Nowhere to Run
When a lake, river or stretch of swimming beach becomes polluted, we humans can avoid it. Other creatures don't have that choice. Frogs are coming to be seen as "sentinel" species: organisms that react early to environmental pollutants.
The skin of a frog is permeable: that is, the animal can breathe and drink through it. Frogs start life as eggs in water; most spend their early months as tadpoles, swimming in wetlands, ponds, and lakes. Water surrounds them.
Is It the Water?
In the mid-1990s large numbers of deformed frogs--including northern leopard frogs (Lithobates pipiens) and mink frogs (Lithobates septentrionalis) with extra legs--began turning up in water bodies around the upper American Midwest. Ordinary frog populations may include as many as 5 percent malformed animals, but in some midwestern ponds the rates were several times that high. The causes remain uncertain, but they may include parasites, chemicals in the water, or interactions between these factors.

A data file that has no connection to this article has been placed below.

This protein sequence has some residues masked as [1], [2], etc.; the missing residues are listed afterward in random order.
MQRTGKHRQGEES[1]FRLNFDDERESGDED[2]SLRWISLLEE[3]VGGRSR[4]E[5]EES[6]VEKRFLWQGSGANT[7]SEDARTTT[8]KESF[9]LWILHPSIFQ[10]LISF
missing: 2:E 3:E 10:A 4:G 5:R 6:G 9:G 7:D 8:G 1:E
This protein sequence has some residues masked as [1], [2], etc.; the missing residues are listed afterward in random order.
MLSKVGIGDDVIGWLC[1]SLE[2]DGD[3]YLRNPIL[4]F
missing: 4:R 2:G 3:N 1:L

Water is the ultimate sink for chemicals, including weed killers, pesticides, and fertilizers. Recently, some scientists have found links between a widely used weed-killer found in some North American water bodies and reproductive abnormalities in frogs. Their experiments have shown that as little as one part per billion of the weed-killer in the water shrinks the voice box--or larynx--of male Xenopus laevis. Male frogs use their calls to attract females, so whatever alters the voice box could affect reproduction. Scientists continue to examine the evidence for links between chemical water pollution and the worldwide amphibian decline.
Antibacterial soaps aren't any better than ordinary soap at preventing household illnesses. Traces of antibacterial soap in the water could even help create strains of resistant bacteria. So--why use them?